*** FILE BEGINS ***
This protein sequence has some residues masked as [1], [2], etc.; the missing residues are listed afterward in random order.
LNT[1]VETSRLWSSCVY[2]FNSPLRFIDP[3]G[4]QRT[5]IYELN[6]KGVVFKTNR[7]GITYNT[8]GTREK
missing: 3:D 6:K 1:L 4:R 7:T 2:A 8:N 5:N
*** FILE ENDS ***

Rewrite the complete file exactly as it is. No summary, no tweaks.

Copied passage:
This protein sequence has some residues masked as [1], [2], etc.; the missing residues are listed afterward in random order.
LNT[1]VETSRLWSSCVY[2]FNSPLRFIDP[3]G[4]QRT[5]IYELN[6]KGVVFKTNR[7]GITYNT[8]GTREK
missing: 3:D 6:K 1:L 4:R 7:T 2:A 8:N 5:N